Every job posting you’ve seen talks about a company culture that you’d love to be a part of, but very few people have ever found the long-term realities of said job to match up with the posting. You’ve seen the listings for hiring “superstars” and employing the best of the best; however, from many perspectives these companies treat these acquisitions as property or trading cards and not as their most valuable assets to the company.
My goal for this post is not to discredit anyone else but to give examples of our culture at Ordered List and share the impacts that it has had on myself and our crew. As the latest hire at OL, many of the day to day methods were culture shock to me; but as we’ve grown as a team they’ve created an environment that has birthed not only some amazing apps but a better environment to teach and be taught in.
Schedule & Workload.
I’ve worked in many different scheduled environments, and often times there are valuable purposes for being in the office between 8:00 and 5:00. But for a designer / developer, these can be dangerous parameters. Some of my best designs come not only later in the evening but sitting at a coffee shop or local pub working with the music jamming and a Java Stout half empty. We’ve also had the benefit of having enough projects in front of us without too many to overwhelm us. Saying no to a client about project or a deadline (if you’re able to) can create the flexibility and availability to make another project ‘that much better’. Having several projects to work on helps; we’ve all hit a wall on a design or development project, and the ability to put it down, walk away, read a book, or even jump into another client project helps the overall process.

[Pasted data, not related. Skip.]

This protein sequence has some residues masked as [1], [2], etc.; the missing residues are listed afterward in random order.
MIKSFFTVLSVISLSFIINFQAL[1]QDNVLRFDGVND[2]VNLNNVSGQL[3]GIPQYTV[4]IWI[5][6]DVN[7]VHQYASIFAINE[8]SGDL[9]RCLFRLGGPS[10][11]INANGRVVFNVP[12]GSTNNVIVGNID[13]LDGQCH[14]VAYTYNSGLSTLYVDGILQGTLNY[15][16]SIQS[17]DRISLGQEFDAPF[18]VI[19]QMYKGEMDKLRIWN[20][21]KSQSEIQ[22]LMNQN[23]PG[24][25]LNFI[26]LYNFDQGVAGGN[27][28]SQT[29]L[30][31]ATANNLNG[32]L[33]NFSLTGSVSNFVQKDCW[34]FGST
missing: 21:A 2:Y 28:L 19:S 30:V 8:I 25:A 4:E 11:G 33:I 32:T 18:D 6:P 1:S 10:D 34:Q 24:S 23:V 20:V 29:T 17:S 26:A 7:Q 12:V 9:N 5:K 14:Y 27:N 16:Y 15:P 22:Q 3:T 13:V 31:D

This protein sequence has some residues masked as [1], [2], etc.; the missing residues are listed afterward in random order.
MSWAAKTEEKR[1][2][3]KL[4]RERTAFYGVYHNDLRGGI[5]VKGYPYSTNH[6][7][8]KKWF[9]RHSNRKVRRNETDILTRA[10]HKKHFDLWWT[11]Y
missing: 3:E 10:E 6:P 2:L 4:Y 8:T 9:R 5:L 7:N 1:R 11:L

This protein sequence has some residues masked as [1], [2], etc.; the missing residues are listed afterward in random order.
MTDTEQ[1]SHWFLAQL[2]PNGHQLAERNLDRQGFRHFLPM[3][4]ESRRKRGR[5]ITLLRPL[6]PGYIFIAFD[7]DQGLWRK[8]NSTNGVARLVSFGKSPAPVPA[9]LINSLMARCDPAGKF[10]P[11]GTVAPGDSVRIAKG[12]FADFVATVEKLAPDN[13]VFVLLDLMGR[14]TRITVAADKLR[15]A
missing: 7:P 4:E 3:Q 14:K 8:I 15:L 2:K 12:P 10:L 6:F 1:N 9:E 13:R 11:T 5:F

Interrupt only yourself.
Employers: if you have a team that is well-motivated to create amazing things, you usually won’t have a problem with them getting things done unless you’re the one getting in the way. Too often a single interpretation of the top priority gets in the way of an effective work flow. We have a team environment that invites lots of collaboration; however, when its time to get things done we usually all go to our corners and knock out some amazing things. When you have someone checking in and managing projects too often, nothing gets done. As a designer, if I have to be thinking about thirteen things at the same time, the one thing your working on in the moment becomes a more difficult task.
Its not business, its personal.
We often hear that it’s not personal, it’s just business. However, when you are creating a culture for the people, everything is personal. You want your employees to take ownership in the product/service, but without ownership in the process/design/code, it will not happen. If you treat the product with more importance than your people, then you’ve created a culture that will always feel secondary to it.
Enjoy your team
It’s important that as you are working together as a team, you are able to see things differently; it’s even more important that you are able to keep relationship with those people as you do. If you have a team that always says yes to your ideas, it might be time to find another team. I’ve never worked with a team that I’ve enjoyed more than my crew at Ordered List, however they often challenge my views and thoughts on things that I design and it has only made my skills and those around me better.
Company culture is not always yours to create, but you do have the ability to choose how you will relate in whatever culture you’re in. Choose wisely.